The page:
“NB-IoT has been a problem child for some time,” according to Robin Duke-Woolley, CEO and founder of UK-based Beecham Research. “It is way behind Cat M1/LTE-M in implementation and is not currently achieving the benefits in particular, the power savings hoped for. Unlike CatM1, NB-IoT is not designed for roaming and that is OK for a technology that is aimed at static applications.
“However, NB-IoT implementations in different networks and different countries do not currently interwork so when the product is manufactured you need to know in which country it will end up. Further than that, there may not be interworking even between NB-IoT networks in the same country, so if you have an NB-IoT device on Network A in a country, you might not be able to move it to Network B in the same country.
In other words, if you choose NB-IoT, you may end up being locked in to one operator indefinitely. This is an issue that has been the subject of much discussion and head-scratching at 3GPP to overcome and, as far as I know, that work is continuing but remains a problem for now.”
“In contrast, CatM1 has never provided implementation issues. It works well,” adds Duke-Woolley, “is very reliable, and can be implemented on any network that runs CatM1. It is not quite as low-cost and power-saving as NB-IoT is aiming to be.
My reading is that NTT has decided to put its narrowband cellular efforts behind CatM1 for this reason. It is also worth noting that NTT has been working on LoRa for several years and is a member of the LoRa Alliance. It may well now use LoRa / LoRaWAN as its lower cost narrowband alternative to CatM1 in the same way that Orange in France, for example, is already doing.”
Pricing is not too low
IoT needs to see prices at that level to connect everything everywhere, but to do that needs a lot of standardisation and automation. If NB-IoT cannot provide that, then other technologies will be pushed more heavily to provide that.”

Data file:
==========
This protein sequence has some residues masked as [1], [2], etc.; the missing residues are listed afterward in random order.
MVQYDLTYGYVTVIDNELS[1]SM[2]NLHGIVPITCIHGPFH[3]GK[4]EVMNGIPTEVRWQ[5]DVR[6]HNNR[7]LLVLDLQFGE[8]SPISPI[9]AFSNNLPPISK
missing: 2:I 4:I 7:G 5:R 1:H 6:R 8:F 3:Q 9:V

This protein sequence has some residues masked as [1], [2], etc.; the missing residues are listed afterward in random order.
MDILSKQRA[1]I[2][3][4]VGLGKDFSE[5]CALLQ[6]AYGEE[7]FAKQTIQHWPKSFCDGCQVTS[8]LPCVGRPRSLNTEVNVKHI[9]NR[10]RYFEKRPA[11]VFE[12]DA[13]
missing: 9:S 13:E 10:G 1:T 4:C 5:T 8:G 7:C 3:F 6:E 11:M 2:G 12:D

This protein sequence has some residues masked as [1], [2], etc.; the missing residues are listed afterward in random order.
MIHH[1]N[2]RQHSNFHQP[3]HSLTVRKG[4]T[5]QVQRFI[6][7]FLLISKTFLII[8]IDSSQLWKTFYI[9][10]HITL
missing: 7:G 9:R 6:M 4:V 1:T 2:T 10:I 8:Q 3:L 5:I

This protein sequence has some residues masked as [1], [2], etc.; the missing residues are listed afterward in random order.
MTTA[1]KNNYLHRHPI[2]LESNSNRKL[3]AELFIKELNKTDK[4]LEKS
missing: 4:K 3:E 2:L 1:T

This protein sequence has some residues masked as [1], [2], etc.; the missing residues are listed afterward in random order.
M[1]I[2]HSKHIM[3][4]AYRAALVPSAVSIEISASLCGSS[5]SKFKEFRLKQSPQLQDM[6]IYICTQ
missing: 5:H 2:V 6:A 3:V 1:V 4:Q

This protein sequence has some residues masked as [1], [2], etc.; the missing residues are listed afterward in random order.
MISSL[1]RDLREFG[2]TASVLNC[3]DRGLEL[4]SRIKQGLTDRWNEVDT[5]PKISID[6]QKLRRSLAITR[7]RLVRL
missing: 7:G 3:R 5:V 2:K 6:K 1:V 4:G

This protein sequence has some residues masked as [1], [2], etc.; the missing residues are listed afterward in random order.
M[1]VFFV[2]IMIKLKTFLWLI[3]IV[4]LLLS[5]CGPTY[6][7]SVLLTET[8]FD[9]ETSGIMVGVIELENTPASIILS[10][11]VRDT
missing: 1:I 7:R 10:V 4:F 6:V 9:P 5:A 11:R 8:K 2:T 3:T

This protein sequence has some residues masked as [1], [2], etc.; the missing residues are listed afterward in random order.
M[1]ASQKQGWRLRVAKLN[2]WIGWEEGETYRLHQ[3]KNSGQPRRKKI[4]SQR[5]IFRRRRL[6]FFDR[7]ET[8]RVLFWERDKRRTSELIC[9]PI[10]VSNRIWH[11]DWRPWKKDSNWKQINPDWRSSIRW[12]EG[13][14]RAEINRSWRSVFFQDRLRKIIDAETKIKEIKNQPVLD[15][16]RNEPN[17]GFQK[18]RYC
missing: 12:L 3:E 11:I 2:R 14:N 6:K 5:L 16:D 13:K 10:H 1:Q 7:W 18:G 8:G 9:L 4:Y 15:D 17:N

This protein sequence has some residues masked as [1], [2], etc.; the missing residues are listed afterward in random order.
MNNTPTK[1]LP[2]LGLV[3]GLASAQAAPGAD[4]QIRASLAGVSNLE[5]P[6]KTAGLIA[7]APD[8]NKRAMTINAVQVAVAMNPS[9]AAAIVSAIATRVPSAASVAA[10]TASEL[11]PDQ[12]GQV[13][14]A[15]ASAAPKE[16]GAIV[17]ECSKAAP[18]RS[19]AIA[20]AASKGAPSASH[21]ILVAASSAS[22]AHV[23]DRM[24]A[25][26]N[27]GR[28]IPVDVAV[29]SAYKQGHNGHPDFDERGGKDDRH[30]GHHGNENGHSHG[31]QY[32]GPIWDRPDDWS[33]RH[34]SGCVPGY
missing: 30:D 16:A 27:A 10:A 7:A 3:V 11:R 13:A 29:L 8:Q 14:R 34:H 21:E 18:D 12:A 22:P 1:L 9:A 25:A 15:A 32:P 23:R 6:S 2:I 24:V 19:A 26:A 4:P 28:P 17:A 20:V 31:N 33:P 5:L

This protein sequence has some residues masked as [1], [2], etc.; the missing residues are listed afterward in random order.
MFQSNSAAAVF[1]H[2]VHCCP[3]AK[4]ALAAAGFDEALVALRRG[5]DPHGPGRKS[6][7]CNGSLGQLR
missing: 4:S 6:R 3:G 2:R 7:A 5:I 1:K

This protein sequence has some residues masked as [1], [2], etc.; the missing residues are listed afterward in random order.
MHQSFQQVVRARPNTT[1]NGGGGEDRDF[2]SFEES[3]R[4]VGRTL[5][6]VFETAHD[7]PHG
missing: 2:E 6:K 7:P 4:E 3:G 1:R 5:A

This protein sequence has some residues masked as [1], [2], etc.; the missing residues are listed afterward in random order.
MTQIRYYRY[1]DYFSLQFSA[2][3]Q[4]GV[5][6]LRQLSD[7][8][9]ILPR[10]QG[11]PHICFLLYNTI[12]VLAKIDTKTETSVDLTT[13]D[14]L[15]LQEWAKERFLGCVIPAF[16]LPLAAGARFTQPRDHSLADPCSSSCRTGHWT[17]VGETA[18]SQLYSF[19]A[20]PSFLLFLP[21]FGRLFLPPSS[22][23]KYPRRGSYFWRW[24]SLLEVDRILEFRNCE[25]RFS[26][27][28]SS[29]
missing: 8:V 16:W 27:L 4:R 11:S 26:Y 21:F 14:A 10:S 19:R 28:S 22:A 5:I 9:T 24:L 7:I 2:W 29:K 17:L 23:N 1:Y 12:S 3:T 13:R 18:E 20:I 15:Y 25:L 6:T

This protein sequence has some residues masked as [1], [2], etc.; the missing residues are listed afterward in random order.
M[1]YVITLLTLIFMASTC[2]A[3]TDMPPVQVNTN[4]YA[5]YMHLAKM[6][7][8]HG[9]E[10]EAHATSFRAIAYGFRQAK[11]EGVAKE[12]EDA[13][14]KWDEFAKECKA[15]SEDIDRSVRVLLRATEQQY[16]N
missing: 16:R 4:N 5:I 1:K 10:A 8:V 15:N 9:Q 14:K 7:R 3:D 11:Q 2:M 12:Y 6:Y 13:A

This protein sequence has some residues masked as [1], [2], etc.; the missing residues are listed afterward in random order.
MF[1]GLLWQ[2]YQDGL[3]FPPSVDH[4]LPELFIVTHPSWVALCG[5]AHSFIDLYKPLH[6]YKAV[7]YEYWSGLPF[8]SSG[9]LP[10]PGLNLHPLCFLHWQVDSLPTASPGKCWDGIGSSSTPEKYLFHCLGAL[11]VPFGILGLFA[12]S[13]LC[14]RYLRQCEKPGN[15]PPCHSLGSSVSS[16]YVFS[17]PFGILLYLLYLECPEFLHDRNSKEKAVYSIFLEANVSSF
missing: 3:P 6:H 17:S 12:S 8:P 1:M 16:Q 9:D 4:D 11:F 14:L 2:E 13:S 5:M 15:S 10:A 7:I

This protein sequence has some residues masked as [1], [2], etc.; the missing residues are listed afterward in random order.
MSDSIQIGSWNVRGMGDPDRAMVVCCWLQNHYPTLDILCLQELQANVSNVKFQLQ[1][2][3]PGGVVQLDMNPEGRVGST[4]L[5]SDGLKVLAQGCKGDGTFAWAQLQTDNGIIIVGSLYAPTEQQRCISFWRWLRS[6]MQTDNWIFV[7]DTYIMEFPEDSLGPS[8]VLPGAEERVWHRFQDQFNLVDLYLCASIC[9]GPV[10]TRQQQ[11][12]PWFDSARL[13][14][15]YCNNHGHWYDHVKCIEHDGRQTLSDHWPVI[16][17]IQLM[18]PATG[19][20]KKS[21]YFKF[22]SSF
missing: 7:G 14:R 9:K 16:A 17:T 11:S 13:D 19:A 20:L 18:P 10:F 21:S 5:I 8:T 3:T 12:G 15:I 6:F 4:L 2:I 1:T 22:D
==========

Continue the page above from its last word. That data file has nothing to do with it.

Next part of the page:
For a US perspective, I turned to Samuel Hale, analyst and IoT implementation specialist at MachNation. Why does he think NTT has terminated its Narrowband IoT services? Hale replies, “NB-IoT is a volume game. Unless a carrier has huge volume or expects it within a reasonable timeframe it’s very expensive to add all the hardware needed on the network side to support NB-IoT. At full scale, NB-IoT is arguably cheaper than LTE Cat M1 to support deployments like smart metering. But if a carrier doesn’t believe that these smart metering-type solutions are going to be pervasive enough, then making the case to support NB-IoT fades.”
What’s the impact outside Japan?
So, will NTT’s decision affect NB-IoT use outside Japan? If so, what will the impact be and where?
Hale suggests that, “NTT withdrawing from NB-IoT isn’t the straw that broke the camel’s back. NTT’s decision to drop NB-IoT will not impact China’s decision to stick with NB-IoT in the near term. China likes NB-IoT for reasons unrelated to technology. However, in the longer term it is likely that Europe will drop NB-IoT. And we already know that North America is more likely to adopt LTE-based solutions than NB-IoT.”
The last word on possible consequences outside Japan of NTT’s decision goes to Duke-Woolley. Yes, he believes it may have a wider impact, “although there is currently heavy commitment to NB-IoT in many countries. It is really a question of whether NB-IoT can deliver the low cost, power saving and other benefits that it has been expected to do and if so when.
The tide may be turning against NB-IoT as the main way forward for low-cost connectivity for the wider Internet of Things.It is not yet too late for this to be turned around but the issues with NB-IoT need to be addressed if they are to be and it is getting late in the day.”
The author, Jeremy Cowan, is editorial director of IoT Now, VanillaPlus and The Evolving Enterprise.